On the afternoon of July 17, 1976 St Kilda centre half-forward Rex Hunt hauled in no less than 21 marks.
And those were the days when a mark really was a mark, not just another accumulation from one of a myriad gentle sideways passes.
“It was probably my best contested effort with 19 contested except for two passes from Duperouzel out on my own when Picken wouldn’t chase me," Hunt said.
"Duperouzel was sensational that day – he just put it out in front of me. At one stage Picken actually physically punched the ball and I still marked it.
"I played on Billy Picken then they put Andrew Ireland on me then they put Picken back on me. He took the first two marks and said ‘Rexy, here comes Billy’. And after I took my 21st mark I said ‘there goes Billy!”
Rex revealed for the first time the story leading up to the day.
"I remember Jeansy (coach Allan Jeans) came up to me in the police gym on the Wednesday and said I can’t pick you many more times before you’ll need to have a rest in the seconds.
"I’d lost the most powerful thing known to mankind – self-belief and confidence. Picken took the first two marks and then Duper put one (pass) right in and I took the mark, might have kicked a goal, and I then I was ‘on’.
Despite the slump prior to the Collingwood game, Rex went on to run second in the best and fairest behind the great Trevor Barker.
Rex’s marking that day was a virtuoso display in every sense. And for Saints fans it had added poignancy, being at Victoria Park.
In the days of the VFL when suburban home grounds existed, there were certain venues always labelled as “hoodoo” grounds for particular clubs and no venue loomed larger than Collingwood’s Victoria Park as a hoodoo ground for St Kilda.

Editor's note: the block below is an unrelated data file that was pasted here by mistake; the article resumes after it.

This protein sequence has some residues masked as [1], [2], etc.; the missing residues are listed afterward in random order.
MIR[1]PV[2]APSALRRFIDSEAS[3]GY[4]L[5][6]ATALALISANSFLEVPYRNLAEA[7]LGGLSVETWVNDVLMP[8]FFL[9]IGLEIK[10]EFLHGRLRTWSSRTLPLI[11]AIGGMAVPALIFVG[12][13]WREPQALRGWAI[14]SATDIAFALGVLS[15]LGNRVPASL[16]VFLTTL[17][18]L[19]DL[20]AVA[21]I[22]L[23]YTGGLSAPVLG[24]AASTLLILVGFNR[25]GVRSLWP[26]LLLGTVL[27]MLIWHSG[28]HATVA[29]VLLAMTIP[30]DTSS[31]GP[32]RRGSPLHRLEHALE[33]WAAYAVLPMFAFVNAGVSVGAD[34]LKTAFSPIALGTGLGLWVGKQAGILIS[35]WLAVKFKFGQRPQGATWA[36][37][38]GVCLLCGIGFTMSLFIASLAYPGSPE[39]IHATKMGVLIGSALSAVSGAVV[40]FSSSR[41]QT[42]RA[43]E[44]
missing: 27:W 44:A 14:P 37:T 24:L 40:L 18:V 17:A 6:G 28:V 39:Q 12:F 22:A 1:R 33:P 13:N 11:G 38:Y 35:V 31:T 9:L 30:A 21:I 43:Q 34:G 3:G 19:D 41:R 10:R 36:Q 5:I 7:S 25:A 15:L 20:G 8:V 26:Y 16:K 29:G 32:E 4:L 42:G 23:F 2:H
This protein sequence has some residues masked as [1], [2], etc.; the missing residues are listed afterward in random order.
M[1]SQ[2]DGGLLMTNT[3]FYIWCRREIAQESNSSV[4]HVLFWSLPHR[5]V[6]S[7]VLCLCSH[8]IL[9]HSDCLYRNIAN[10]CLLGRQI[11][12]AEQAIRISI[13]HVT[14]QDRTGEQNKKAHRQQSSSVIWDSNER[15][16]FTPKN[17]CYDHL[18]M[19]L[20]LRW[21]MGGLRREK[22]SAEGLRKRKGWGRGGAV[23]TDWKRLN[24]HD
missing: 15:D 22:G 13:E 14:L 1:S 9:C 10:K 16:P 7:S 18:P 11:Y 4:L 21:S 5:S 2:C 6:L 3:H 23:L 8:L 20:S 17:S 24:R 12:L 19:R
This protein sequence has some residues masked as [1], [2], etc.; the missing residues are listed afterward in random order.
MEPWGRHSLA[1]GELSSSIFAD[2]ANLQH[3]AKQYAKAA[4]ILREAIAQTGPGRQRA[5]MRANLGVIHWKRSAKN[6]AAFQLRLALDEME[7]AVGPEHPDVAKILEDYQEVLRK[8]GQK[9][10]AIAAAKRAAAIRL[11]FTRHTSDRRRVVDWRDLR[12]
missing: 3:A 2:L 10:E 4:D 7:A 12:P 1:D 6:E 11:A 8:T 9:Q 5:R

For Hunt it was a different scenario. He always recalled the lead up to his first game as a Tiger at Victoria Park when Richmond chief Graeme Richmond told him: “You’re not a player until you have played well against these bastards on their s***heap."
Hunt then went out and kicked seven goals.
In the first 64 seasons of League football St Kilda won at Victoria Park on only one occasion – 1919.
Victories came in successive years in 1962 and 1963 then 1968 and 1974, before a famous day in 1976. The final time a Saint team played at Victoria Park, in 1993, saw St Kilda’s seventh victory which is etched in the history of the game as it was the day Nicky Winmar lifted his guernsey to proclaim his pride in his Indigenous heritage.
But the 1976 success has its own place in footy folklore history thanks to the stupendous individual feat of Hunt.
St Kilda ended Collingwood’s faint hopes of making the finals as they downed the Magpies by 17 points. Before the game St Kilda was one win outside the top-five with six wins, and Collingwood was in 12th and bottom place with five wins. This was one of the tightest League seasons ever.
Collingwood played with confidence and used their handball game extremely well, however it all fell apart in the final quarter as the Saints kicked away. The Magpies could not stop Gary Lofts (five goals) and the match winner, Hunt. At the 20-minute mark of the third quarter Collingwood went to a 23-point lead and they looked like running away, but Lofts booted three goals in six minutes and finished with four for the quarter.
When it mattered most, the Saints had too many options as Barry Breen and George Young pushed forward to stretch the Magpies defence.
But it was Hunt who stood supreme. The Herald Sun rated him nine out of 10, which makes you wonder what they would reckon he had to do for a perfect score.
COLLINGWOOD 4.5 7.8 13.10 15.14 (104)
ST KILDA 5.0 7.2 14.8 18.13 (121)
Hunt, Duperouzel, Reynolds, Perovic, Ditterich, Lofts
Lofts 5, Duperouzel 3, Booth 2, Colling 2, Hunt 2, Elliott, Muir
|Bill Mildenhall||Kevin Neale||Carl Ditterich|
|Ian Baker||Russell Reynolds||Gary Colling|
|Russell Greene||Glenn Elliott||Val Perovic|
|Colin Carter||Rex Hunt||Barry Breen|
|Doug Booth||George Young||Robert Muir|
|Jeff Sarau||Gary Lofts|
|Robert Elliott||Wayne Judson|